“It increases the feeling of our own confidence that someone wants to come here and that we are fighting for them together, and the university has fought for them to come here,” said Caspers. “We didn’t have a student from Iran, especially not in the writing of plays.”
Ultimately, they developed a one-on-one component for the outside of a course studying the effects of the coronavirus and felt they made a compelling argument. Days before Hasti Jafari Jozani’s new flight and about a month after arriving in Istanbul, they received approval and wrote a letter confirming this.
But her case is special in many ways.
“The circumstances are extraordinary,” said Persis Karim, chairman and director of the SF Center for Iranian Diaspora Studies, who also advocated Hasti. “For me it is a great victory that the bureaucratic obstacles that were previously posed have actually been overcome through the efforts of individuals and educators who I believe understand – that education is for many people in many countries, but particularly in Iran “A lot” means where it is economically very difficult, politically very difficult, where a young person with ambitions as an artist is not free to practice her profession. “
Two other potential students in Iran, who preferred to remain unnamed for fear of retaliation, told the examiner they are eagerly awaiting visa approval after postponing it several times. The efforts of friends who applied for a license at the Foreign Property Control Office have gone nowhere.
Similar to Hasti Jafari Jozani, they had to travel from Iran at great expense. With the Iranian currency inflated due to sanctions, savings were spent for three years on a visa that may not get through. Both have fully funded graduate school scholarships.
“We can’t study online, we can’t get our visas, so we’re just stuck,” said a prospective student admitted to college in Illinois. “Only the Iranian students who have applied for a job in the US have this problem. I feel a little alone. We are not even aware of the near future. “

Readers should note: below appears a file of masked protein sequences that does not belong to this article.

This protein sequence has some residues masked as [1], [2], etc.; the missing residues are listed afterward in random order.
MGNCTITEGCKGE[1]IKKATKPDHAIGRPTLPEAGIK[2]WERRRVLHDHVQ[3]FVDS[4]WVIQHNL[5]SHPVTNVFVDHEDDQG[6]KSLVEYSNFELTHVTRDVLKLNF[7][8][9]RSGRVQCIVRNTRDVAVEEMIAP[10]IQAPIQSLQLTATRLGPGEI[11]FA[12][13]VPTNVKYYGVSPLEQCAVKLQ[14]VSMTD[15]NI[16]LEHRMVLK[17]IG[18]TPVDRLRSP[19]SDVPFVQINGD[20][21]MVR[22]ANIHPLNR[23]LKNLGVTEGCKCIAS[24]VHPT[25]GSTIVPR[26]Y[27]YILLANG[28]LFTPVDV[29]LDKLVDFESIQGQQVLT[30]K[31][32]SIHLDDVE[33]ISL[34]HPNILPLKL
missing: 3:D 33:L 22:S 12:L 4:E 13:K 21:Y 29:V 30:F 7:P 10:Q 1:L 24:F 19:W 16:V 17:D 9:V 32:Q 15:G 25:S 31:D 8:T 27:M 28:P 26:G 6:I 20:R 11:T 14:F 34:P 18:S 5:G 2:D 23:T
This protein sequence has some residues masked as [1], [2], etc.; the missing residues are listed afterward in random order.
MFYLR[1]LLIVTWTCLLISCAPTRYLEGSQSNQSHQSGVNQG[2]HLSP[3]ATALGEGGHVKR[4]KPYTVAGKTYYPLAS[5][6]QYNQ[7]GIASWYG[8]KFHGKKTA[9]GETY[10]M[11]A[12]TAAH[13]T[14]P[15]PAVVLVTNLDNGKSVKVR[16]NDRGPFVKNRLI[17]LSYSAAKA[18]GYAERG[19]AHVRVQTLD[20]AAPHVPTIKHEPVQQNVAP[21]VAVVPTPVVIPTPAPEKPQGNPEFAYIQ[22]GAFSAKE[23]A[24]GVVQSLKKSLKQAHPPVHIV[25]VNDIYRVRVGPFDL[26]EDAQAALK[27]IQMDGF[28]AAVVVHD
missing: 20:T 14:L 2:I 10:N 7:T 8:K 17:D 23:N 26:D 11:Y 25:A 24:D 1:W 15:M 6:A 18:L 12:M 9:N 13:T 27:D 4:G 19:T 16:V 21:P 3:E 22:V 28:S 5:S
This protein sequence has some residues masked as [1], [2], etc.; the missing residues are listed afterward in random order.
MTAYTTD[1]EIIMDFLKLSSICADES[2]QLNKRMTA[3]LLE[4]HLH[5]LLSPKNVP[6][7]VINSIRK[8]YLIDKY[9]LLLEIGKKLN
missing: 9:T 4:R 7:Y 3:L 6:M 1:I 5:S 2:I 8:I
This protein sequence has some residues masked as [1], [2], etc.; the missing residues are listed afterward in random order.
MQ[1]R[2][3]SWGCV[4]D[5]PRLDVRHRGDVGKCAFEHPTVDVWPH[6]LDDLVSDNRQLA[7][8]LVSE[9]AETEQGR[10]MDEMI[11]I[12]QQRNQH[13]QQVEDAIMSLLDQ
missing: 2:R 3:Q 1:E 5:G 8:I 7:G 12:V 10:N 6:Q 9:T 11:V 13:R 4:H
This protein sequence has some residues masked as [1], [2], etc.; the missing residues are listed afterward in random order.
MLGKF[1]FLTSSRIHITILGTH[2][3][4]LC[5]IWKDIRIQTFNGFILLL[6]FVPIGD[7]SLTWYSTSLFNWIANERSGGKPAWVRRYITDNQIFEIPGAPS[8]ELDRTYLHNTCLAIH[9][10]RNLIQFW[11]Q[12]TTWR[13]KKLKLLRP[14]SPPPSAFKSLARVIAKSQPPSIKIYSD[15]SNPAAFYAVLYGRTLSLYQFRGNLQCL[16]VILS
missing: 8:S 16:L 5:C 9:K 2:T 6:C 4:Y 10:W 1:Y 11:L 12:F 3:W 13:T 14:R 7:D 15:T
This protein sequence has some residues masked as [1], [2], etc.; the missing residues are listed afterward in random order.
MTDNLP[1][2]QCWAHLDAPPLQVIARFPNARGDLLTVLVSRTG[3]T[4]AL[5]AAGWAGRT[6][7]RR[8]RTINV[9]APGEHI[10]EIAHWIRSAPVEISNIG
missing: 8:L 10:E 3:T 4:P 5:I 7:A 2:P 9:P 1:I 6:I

Siavash Jafari Jozani felt trapped in a “spider web” and is grateful that he is no longer there after intense stress. When he stood up for his sister, he was impressed by how little is known about how US politics affects the circumstances of regular Iranians.
“For us Iranians, it’s like we’re living it, but for Americans it’s just a title,” said Siavash Jafari Jozani. “You can’t give those four years back to people who had medical problems and had to come here for surgery or medicine, to people who missed unique family opportunities. The fact is, it was like that for many, many years before the Muslim ban. “
In a major change in that policy, President Biden lifted the so-called Muslim ban imposed under the previous administration.
Hasti Jafari Jozani hopes that other students will succeed in coming here and get the support they need to hold out a case. She also hopes her parents can pay a visit after the pandemic.
“I hope more people see this, hope and understanding,” she said. “I’m so grateful that they stood up for me, that it meant more than I can say. Now the other journey begins. “